High Protein Diets Curb Appetite

A new study confirms what most of us already knew: high protein-low carbohydrate diets actually work. The findings, though, indicate that the reason is appetite suppression, not biochemical reaction to carbohydrates, may be the real explanation.

High-protein diets curb appetite (Reuters)

The ever-popular low-carbohydrate diets appear to work because they force people to eat more protein, which consequently suppresses the appetite, not because of a lower carbohydrate intake, according to new study findings published in the American Journal of Clinical Nutrition. These results suggest that it’s not necessary for people to cut back carbohydrates to lose weight, according to Dr. Arne Astrup of the Royal Veterinary and Agricultural University in Copenhagen, who wrote an accompanying editorial. Protein appears to encourage people to eat fewer calories overall, Astrup noted, so if people simply increase their intake of protein, that should help them lose weight. “You can just eat a little more lean meat and low-fat dairy products,” Astrup recommended.

Lead study author Dr. David S. Weigle of the University of Washington School of Medicine in Seattle and his colleagues note that low-calorie diets rarely work. This has encouraged researchers to consider that changing the ingredients of the diet, but not its calories, makes a difference in people’s waistlines.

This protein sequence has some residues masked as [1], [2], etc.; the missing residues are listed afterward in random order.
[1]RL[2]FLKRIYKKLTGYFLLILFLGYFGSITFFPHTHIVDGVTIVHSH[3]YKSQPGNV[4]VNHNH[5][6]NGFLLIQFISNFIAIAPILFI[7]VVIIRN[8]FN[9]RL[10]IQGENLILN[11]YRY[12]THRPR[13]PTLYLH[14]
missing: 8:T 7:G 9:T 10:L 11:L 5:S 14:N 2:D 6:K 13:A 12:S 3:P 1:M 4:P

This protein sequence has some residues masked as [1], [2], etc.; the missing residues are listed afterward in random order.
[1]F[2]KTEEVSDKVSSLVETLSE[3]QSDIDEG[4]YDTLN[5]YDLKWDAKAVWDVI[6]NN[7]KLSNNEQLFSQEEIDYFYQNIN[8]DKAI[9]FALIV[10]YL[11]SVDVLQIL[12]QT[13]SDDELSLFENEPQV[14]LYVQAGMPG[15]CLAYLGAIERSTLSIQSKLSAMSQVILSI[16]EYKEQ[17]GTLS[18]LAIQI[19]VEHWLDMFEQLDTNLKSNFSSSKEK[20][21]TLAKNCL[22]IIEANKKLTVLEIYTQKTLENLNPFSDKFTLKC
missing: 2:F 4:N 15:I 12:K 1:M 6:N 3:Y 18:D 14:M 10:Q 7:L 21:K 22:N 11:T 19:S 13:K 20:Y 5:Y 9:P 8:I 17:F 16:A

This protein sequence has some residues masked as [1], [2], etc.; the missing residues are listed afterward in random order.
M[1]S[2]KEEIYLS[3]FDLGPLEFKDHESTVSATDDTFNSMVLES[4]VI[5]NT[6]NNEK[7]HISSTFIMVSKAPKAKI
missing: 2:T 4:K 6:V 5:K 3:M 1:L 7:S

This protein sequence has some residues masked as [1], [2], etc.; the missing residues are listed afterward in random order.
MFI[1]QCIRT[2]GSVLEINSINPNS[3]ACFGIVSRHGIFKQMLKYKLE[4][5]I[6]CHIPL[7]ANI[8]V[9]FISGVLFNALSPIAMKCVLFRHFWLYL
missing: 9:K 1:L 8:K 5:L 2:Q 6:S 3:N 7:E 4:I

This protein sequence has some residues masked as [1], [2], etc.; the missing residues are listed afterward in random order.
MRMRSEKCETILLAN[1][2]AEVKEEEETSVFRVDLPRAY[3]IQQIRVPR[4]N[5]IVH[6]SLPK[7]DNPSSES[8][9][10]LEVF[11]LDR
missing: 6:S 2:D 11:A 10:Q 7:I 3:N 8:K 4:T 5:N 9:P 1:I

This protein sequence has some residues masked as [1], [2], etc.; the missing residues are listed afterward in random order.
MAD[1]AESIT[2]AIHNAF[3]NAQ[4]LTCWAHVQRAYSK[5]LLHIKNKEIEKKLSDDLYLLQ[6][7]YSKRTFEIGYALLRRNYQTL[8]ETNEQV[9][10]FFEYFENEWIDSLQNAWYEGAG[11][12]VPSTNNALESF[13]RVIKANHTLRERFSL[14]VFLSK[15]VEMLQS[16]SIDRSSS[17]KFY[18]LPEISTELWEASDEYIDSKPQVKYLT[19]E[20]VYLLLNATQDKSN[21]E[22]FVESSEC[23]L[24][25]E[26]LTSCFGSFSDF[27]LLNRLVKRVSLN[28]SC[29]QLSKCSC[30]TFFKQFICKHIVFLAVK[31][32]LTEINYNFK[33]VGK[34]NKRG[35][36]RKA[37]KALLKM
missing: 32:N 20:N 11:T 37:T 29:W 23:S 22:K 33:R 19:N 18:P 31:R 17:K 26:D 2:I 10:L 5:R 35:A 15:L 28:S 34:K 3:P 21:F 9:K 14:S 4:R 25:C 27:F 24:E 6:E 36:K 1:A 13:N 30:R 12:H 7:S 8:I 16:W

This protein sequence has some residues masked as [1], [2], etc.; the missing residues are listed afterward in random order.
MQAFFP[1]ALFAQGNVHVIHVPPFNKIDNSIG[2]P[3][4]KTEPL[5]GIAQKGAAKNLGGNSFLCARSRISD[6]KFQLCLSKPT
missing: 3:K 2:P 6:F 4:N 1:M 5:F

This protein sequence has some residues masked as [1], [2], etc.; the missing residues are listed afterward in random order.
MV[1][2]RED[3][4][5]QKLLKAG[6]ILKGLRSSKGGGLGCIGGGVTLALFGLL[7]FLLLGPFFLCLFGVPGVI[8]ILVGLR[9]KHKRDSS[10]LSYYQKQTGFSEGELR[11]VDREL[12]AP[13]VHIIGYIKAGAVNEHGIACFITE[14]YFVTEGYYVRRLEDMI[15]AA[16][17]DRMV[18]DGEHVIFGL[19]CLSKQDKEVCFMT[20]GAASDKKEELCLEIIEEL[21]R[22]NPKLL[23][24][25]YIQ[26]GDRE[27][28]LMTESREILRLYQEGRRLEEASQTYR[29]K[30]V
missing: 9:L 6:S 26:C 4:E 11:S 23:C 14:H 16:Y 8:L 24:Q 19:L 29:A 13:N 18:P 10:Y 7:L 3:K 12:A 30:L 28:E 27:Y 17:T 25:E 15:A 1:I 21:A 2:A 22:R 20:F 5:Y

Previous research shows that low-carbohydrate diets, typically high in fat and protein – are effective, the authors report, but so are low-fat diets.

Interesting.

FILED UNDER: General
James Joyner
About James Joyner
James Joyner is Professor and Department Head of Security Studies at Marine Corps University's Command and Staff College and a nonresident senior fellow at the Scowcroft Center for Strategy and Security at the Atlantic Council. He's a former Army officer and Desert Storm vet. Views expressed here are his own. Follow James on Twitter @DrJJoyner.

Comments

  1. James –

    The findings, though, indicate that the reason is appetite suppression, not biochemical reaction to carbohydrates, may be the real explanation.

    ARGGGGGGGGGGGHHHHHHHHHHHHHHHHHH!

    I know I’m picking on blogging shorthand, but this is not an “either-or” scenario.

    1. There is a “biochemical reaction” to the high protein/low carbohydrate diet – simple examples: less insulin spikes (fat storing), glucagon (fat-storing), higher GH and testosterone levels (fat burning), among a bunch of other things.

    2. There is the fact that a diet high in protein and fat can represent a diet that represents less calories overall, as calories are more easily and quickly consumed in the form of carbs.

    3. And there is a satiation affect related to some of the aforementioned “biochemical reactions” that effectively reduces carbohydrate cravings after a period on the diet, reinforcing the other two factors. This produces a suppressed appetite and can even gin up a slight euphoric effect.

    And probably a hundred factors that I haven’t listed.

    The real crime here is committed by the dumbass (and I don’t throw that word around lightly) nutritionists that cling to the old “calories in = calories out” balancing equation regarding weight loss, like some flat-earth adherents of yesteryear.

    It’s notable that this article and research directly challenges that inaccurate conventional wisdom:

    This has encouraged researchers to consider that changing the ingredients of the diet, but not its calories, makes a difference in people’s waistlines.

    Ya think?

    Phew.

    Ok, I’m all better now.